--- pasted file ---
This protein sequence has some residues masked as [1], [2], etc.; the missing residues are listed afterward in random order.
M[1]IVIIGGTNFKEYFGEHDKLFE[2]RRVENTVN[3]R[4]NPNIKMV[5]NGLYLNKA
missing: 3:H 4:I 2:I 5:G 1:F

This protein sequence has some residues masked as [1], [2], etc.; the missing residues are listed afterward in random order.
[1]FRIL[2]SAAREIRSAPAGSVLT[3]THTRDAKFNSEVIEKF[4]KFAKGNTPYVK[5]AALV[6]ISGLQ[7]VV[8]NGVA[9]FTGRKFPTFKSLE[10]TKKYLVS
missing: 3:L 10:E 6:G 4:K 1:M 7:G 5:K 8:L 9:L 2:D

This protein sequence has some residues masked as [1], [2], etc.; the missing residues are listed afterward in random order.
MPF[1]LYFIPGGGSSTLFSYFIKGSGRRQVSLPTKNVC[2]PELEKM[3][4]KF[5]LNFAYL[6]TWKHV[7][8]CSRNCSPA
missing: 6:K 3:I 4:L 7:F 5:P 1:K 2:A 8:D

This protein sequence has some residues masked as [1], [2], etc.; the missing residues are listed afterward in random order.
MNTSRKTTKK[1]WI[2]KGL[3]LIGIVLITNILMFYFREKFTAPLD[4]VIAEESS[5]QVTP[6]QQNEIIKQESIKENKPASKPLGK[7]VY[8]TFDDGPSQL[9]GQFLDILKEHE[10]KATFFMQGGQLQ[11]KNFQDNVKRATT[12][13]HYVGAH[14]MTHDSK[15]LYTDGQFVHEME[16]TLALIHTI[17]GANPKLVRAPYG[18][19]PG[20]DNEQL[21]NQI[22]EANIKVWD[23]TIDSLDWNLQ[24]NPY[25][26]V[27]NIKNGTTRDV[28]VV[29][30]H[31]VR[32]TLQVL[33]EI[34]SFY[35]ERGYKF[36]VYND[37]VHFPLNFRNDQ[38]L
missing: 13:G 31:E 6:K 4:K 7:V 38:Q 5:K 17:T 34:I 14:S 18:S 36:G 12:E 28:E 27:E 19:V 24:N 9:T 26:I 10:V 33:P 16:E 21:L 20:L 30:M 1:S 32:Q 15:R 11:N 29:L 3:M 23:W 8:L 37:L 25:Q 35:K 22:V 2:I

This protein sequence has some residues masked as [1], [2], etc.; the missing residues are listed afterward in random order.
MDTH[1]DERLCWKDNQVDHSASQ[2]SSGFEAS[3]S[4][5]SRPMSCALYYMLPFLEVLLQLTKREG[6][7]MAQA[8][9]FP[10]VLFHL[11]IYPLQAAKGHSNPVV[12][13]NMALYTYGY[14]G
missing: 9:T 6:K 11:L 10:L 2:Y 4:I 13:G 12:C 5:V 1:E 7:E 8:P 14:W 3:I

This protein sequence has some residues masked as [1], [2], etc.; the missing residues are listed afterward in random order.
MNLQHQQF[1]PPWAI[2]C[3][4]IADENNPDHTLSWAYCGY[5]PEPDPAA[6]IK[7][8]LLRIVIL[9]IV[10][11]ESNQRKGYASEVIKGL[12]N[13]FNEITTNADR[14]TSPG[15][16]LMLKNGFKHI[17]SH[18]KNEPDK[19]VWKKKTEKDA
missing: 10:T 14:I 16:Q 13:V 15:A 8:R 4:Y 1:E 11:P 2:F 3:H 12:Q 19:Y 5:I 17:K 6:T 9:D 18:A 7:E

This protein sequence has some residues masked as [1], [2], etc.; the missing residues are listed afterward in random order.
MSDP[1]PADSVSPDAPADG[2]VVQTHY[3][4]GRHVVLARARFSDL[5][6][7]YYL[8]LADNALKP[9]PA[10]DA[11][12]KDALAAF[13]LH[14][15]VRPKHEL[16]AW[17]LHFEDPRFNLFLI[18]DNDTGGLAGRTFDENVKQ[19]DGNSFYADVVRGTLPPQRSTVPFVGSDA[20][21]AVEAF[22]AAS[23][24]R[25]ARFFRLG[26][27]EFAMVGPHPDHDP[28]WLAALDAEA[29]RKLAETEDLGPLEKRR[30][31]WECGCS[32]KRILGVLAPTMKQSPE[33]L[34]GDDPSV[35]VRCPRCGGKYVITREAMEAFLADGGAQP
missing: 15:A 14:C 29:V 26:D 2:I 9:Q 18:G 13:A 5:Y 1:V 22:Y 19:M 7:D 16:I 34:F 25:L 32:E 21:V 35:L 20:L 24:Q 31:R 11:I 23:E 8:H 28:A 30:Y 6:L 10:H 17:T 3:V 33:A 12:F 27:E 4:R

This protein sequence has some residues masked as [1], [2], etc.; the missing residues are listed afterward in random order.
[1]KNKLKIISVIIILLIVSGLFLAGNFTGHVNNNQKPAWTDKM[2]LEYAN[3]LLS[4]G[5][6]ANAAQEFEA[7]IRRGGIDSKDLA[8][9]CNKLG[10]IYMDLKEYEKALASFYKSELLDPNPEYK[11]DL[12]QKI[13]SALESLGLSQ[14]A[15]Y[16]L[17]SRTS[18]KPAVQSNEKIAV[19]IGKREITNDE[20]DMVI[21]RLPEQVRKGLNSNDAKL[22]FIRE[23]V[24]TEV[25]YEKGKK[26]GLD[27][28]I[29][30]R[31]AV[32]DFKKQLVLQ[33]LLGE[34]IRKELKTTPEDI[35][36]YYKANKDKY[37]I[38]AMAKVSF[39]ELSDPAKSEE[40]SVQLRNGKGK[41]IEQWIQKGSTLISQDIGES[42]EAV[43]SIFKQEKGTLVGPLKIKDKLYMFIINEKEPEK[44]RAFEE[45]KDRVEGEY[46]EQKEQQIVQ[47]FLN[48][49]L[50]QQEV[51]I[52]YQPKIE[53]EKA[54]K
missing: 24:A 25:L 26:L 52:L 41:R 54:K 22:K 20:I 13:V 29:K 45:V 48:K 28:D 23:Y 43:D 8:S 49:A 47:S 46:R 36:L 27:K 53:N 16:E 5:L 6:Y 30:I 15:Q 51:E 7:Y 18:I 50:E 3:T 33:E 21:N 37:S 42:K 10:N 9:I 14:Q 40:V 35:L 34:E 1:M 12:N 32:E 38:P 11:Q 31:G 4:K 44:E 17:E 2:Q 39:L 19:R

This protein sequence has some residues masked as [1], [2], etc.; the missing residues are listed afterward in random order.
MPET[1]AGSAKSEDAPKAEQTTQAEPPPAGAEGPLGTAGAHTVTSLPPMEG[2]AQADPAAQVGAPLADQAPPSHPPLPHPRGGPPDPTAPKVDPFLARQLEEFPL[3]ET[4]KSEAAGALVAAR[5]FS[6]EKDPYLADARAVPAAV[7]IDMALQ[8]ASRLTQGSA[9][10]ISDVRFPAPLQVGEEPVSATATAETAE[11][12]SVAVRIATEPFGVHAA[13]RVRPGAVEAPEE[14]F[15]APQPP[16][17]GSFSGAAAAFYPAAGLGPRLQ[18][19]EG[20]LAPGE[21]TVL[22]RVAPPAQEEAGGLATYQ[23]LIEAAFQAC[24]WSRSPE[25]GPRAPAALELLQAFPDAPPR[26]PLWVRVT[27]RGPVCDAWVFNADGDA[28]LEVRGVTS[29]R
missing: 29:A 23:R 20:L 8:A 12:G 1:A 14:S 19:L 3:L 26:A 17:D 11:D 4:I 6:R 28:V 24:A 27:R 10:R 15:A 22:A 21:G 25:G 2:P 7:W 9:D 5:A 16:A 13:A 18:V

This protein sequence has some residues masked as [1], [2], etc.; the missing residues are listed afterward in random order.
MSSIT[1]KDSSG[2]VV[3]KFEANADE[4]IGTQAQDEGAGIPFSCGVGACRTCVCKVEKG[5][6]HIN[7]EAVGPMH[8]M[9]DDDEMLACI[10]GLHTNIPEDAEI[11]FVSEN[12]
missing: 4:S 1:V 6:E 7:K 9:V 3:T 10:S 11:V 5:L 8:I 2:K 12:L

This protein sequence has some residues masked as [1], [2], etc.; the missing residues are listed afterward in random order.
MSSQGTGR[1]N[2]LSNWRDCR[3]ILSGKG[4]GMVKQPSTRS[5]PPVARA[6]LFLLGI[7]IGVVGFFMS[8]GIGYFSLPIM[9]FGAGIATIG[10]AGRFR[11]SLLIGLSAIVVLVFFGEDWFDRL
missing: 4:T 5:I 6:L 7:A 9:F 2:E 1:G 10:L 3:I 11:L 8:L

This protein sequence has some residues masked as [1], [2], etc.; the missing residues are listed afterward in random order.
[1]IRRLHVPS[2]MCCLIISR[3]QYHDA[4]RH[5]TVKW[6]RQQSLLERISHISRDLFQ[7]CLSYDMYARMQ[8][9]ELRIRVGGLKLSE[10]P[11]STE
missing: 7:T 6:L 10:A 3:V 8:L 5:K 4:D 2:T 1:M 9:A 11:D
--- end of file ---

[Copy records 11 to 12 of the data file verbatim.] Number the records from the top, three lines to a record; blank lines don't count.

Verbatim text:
This protein sequence has some residues masked as [1], [2], etc.; the missing residues are listed afterward in random order.
MSSQGTGR[1]N[2]LSNWRDCR[3]ILSGKG[4]GMVKQPSTRS[5]PPVARA[6]LFLLGI[7]IGVVGFFMS[8]GIGYFSLPIM[9]FGAGIATIG[10]AGRFR[11]SLLIGLSAIVVLVFFGEDWFDRL
missing: 4:T 5:I 6:L 7:A 9:F 2:E 1:G 10:L 3:I 11:L 8:L

This protein sequence has some residues masked as [1], [2], etc.; the missing residues are listed afterward in random order.
[1]IRRLHVPS[2]MCCLIISR[3]QYHDA[4]RH[5]TVKW[6]RQQSLLERISHISRDLFQ[7]CLSYDMYARMQ[8][9]ELRIRVGGLKLSE[10]P[11]STE
missing: 7:T 6:L 10:A 3:V 8:L 5:K 4:D 2:T 1:M 9:A 11:D